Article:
The following is a guest post by Elizabeth L. Chalecki, an Associate Professor of International Relations at the University of Nebraska Omaha, a Research Fellow in the Environmental Change & Security Program at the Woodrow Wilson Center, and a Research Chair with Fulbright Canada; and James R. Fleming, the Charles A. Dana Professor of Science, Technology, and Society at Colby College, and a former Wilson Fellow.
Joshua Horton and David Keith have taken exception to the argument that solar geoengineering might potentially be weaponized in a future climate arms race, characterizing it as fantastical concerns regarding nebulous threats. However, attempting to shut down discussion of such a potential scenario is unwise.
Their main quarrel with the idea of regulating commons-based geoengineering (CBG) by rebooting the world’s first attempt at nuclear arms control is that stratospheric aerosol injection (SAI) as it is currently envisioned is not precise enough to serve as a weapon of warfare. However, their argument rests on two traditional but increasingly outdated assumptions: that a weapon must be precise and targeted, and that a war is short and kinetic. The course of world politics since the end of the Cold War, as well as new insights from security studies, suggests that neither is true.
Some weapons are precise and targeted, but a destabilization weapon does not have to be precise or targeted, since its main function is disruption. Historically, such weapons have included poison gas and carpet bombing; now they can range from fifth column propaganda to psyops to cyberattacks, all designed to make an enemy more vulnerable and reduce its ability to pose a threat. SAI might not yet be at that level of precision, but it would be foolish to presume that no technological advances in any type of CBG will occur that could improve future potential as a weapon. Ernest Rutherford, the founder of nuclear physics, may not have foreseen a hydrogen bomb, but there is a direct line from his work to the U.S. military testing on Eniwetok Atoll.
The nature of international conflict has changed too, and Horton and Keith’s hypothetical Venezuela attack is an example of generals always fighting the last war. With the advent of nuclear weapons, modern international relations relies less on traditional state-to-state warfare than at any time in its history. However, this trend does not lessen the ambitions of sovereign states (especially great powers with economic and scientific prowess) to gain advantages over their rivals. Since large kinetic wars no longer yield benefits commensurate with their costs, U.S. rival states such as China and Russia have turned to the long game, and to more indirect forms of aggression. To reap the gains associated with war without escalating to open warfare, they increasingly promote gray zone conflicts that are neither war nor peace explicitly. Future developments in CBG might well be integrated into hybrid warfare operations designed to disrupt and weaken rivals.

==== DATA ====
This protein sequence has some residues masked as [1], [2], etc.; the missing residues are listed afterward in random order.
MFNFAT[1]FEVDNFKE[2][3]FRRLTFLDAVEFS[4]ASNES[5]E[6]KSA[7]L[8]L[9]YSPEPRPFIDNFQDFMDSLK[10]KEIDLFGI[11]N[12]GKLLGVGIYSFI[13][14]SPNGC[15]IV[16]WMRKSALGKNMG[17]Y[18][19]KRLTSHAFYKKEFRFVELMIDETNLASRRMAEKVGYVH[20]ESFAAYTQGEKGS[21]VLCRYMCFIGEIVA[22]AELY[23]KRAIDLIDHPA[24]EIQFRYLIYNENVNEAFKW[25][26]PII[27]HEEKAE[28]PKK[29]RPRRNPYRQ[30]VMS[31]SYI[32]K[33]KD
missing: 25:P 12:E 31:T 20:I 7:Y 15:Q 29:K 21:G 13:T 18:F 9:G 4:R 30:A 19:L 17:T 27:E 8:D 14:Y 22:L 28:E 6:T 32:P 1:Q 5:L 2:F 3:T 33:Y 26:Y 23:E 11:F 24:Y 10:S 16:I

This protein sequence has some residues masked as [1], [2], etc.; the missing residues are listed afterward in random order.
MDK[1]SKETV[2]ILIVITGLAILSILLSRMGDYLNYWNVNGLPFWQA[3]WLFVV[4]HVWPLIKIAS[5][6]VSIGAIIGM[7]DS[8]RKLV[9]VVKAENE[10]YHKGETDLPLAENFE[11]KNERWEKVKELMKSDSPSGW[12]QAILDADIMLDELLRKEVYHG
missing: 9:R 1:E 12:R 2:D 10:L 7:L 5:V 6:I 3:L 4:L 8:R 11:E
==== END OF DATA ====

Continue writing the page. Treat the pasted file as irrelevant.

Nor does the technology have to be in perfect working order for nations to make security decisions based on its potential capabilities. The Strategic Defense Initiative was never a viable defensive technology, yet the very idea helped persuade Mikhail Gorbachev to return to the negotiating table to sign the first real disarmament accord of the nuclear era in 1987. Similarly, the mere existence of counter-geoengineering capabilities could check unilateral state deployment, which Horton and Keith themselves have noted. As war scholar John Stoessinger points out, it is not states’ realistic assessment of their rivals’ strengths that precipitates conflict, but their misperceptions.
It may sound far-fetched, but the United States has attempted weather warfare before. In World War I the needs of aviation, long-range siege guns, and chemical warfare all depended on improvements in weather observation and forecasting. In World War II, the British Petroleum Warfare Department invested heavily in fog-clearing technologies that allowed the Royal Air Force and the allies to fly when others were grounded. During the Cold War, the U.S. Navy attempted to weaponize tropical storms by redirecting them for Project Storm Fury, and in Projects Argus and Starfish Prime the military actually conducted planetary-scale geoengineering when they detonated both atomic and hydrogen bombs in the newly-discovered Van Allen radiation belts. It is naïve to imagine that as technologies to manipulate the global climate system improve, great powers will refrain from weaponizing them.
The continued research into solar geoengineering by Horton, Keith, and other academic researchers will provide policymakers with useful scientific information on the feasibility of large scale deployment of CBG. However, right now we are behind an international relations version of John Rawls’ veil of ignorance: we can only see a short way into the future and we need to prepare for a world where we do not know which state is the hegemon. Just as the Convention on the Prohibition of Military or Any Other Hostile Use of Environmental Modification Techniques (ENMOD) does not prohibit peaceful uses of environmental modification technology, neither would an international regime of geoengineering governance based on the Baruch Plan prohibit the possible future deployment of SAI or any other type of CBG. It would only ensure that the decisions surrounding research and use of these technologies be made under the auspices of an international agency, lest unilateral deployment be done in the security interests of one state rather than the entire planet.
There is no guarantee that the future will look like the past, and we should all be humble in recognition of that fact.